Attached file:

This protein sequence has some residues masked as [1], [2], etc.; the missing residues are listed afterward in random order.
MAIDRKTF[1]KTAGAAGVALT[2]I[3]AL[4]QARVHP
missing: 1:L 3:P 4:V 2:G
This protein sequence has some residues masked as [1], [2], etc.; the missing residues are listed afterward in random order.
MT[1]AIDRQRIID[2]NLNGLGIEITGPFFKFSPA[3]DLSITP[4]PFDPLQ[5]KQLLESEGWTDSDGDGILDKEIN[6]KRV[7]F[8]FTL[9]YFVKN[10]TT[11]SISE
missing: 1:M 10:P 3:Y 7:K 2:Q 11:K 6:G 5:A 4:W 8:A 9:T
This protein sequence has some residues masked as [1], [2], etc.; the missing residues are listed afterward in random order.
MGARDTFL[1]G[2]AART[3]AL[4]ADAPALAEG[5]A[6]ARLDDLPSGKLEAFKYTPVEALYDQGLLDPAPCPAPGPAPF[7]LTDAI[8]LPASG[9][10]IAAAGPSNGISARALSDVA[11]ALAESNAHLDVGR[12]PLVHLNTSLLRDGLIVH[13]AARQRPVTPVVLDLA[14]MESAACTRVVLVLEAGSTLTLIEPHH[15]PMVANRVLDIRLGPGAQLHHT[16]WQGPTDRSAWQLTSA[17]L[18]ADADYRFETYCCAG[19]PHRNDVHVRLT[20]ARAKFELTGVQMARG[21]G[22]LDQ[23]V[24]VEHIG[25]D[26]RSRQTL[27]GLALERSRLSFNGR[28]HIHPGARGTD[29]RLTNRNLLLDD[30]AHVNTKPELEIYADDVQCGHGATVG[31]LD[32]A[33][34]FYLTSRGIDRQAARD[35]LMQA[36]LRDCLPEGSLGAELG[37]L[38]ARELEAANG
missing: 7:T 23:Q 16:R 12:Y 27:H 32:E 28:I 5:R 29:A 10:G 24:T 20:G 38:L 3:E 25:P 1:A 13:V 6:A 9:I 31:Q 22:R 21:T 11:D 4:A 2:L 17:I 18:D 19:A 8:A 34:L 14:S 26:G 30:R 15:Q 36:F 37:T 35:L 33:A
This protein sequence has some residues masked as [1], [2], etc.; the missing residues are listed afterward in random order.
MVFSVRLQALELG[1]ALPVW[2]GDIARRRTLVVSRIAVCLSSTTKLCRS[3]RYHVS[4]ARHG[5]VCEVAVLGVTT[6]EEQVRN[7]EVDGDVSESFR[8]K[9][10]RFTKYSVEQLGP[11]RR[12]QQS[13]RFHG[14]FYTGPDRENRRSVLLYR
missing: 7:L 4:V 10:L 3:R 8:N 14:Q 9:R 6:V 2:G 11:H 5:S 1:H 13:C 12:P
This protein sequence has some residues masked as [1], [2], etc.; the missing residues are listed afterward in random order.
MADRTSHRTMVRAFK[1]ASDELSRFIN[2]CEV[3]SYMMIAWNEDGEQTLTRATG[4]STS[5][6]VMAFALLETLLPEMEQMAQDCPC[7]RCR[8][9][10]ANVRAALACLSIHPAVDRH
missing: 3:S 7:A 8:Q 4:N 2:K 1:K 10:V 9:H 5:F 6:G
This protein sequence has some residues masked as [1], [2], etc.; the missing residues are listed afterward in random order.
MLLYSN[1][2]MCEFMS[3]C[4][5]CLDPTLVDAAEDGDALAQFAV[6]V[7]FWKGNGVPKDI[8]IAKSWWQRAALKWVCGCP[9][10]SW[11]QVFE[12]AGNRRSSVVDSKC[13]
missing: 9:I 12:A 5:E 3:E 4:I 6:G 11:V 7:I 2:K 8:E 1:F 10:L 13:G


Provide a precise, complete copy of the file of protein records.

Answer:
This protein sequence has some residues masked as [1], [2], etc.; the missing residues are listed afterward in random order.
MAIDRKTF[1]KTAGAAGVALT[2]I[3]AL[4]QARVHP
missing: 1:L 3:P 4:V 2:G
This protein sequence has some residues masked as [1], [2], etc.; the missing residues are listed afterward in random order.
MT[1]AIDRQRIID[2]NLNGLGIEITGPFFKFSPA[3]DLSITP[4]PFDPLQ[5]KQLLESEGWTDSDGDGILDKEIN[6]KRV[7]F[8]FTL[9]YFVKN[10]TT[11]SISE
missing: 1:M 10:P 3:Y 7:K 2:Q 11:K 6:G 5:A 4:W 8:A 9:T
This protein sequence has some residues masked as [1], [2], etc.; the missing residues are listed afterward in random order.
MGARDTFL[1]G[2]AART[3]AL[4]ADAPALAEG[5]A[6]ARLDDLPSGKLEAFKYTPVEALYDQGLLDPAPCPAPGPAPF[7]LTDAI[8]LPASG[9][10]IAAAGPSNGISARALSDVA[11]ALAESNAHLDVGR[12]PLVHLNTSLLRDGLIVH[13]AARQRPVTPVVLDLA[14]MESAACTRVVLVLEAGSTLTLIEPHH[15]PMVANRVLDIRLGPGAQLHHT[16]WQGPTDRSAWQLTSA[17]L[18]ADADYRFETYCCAG[19]PHRNDVHVRLT[20]ARAKFELTGVQMARG[21]G[22]LDQ[23]V[24]VEHIG[25]D[26]RSRQTL[27]GLALERSRLSFNGR[28]HIHPGARGTD[29]RLTNRNLLLDD[30]AHVNTKPELEIYADDVQCGHGATVG[31]LD[32]A[33][34]FYLTSRGIDRQAARD[35]LMQA[36]LRDCLPEGSLGAELG[37]L[38]ARELEAANG
missing: 7:T 23:Q 16:R 12:Y 27:H 32:E 28:I 5:R 29:A 10:G 24:T 20:G 38:L 3:E 25:P 1:A 13:V 6:A 9:I 31:Q 22:R 21:T 11:D 4:A 2:L 17:I 18:D 19:A 8:A 34:L 14:S 26:G 30:R 15:Q 36:F 37:T 35:L 33:A
This protein sequence has some residues masked as [1], [2], etc.; the missing residues are listed afterward in random order.
MVFSVRLQALELG[1]ALPVW[2]GDIARRRTLVVSRIAVCLSSTTKLCRS[3]RYHVS[4]ARHG[5]VCEVAVLGVTT[6]EEQVRN[7]EVDGDVSESFR[8]K[9][10]RFTKYSVEQLGP[11]RR[12]QQS[13]RFHG[14]FYTGPDRENRRSVLLYR
missing: 7:L 4:V 10:L 3:R 8:N 14:Q 9:R 6:V 2:G 11:H 5:S 1:H 13:C 12:P
This protein sequence has some residues masked as [1], [2], etc.; the missing residues are listed afterward in random order.
MADRTSHRTMVRAFK[1]ASDELSRFIN[2]CEV[3]SYMMIAWNEDGEQTLTRATG[4]STS[5][6]VMAFALLETLLPEMEQMAQDCPC[7]RCR[8][9][10]ANVRAALACLSIHPAVDRH
missing: 3:S 7:A 8:Q 4:N 2:K 1:K 10:V 9:H 5:F 6:G
This protein sequence has some residues masked as [1], [2], etc.; the missing residues are listed afterward in random order.
MLLYSN[1][2]MCEFMS[3]C[4][5]CLDPTLVDAAEDGDALAQFAV[6]V[7]FWKGNGVPKDI[8]IAKSWWQRAALKWVCGCP[9][10]SW[11]QVFE[12]AGNRRSSVVDSKC[13]
missing: 9:I 12:A 5:E 3:E 4:I 6:G 11:V 7:I 2:K 8:E 1:F 10:L 13:G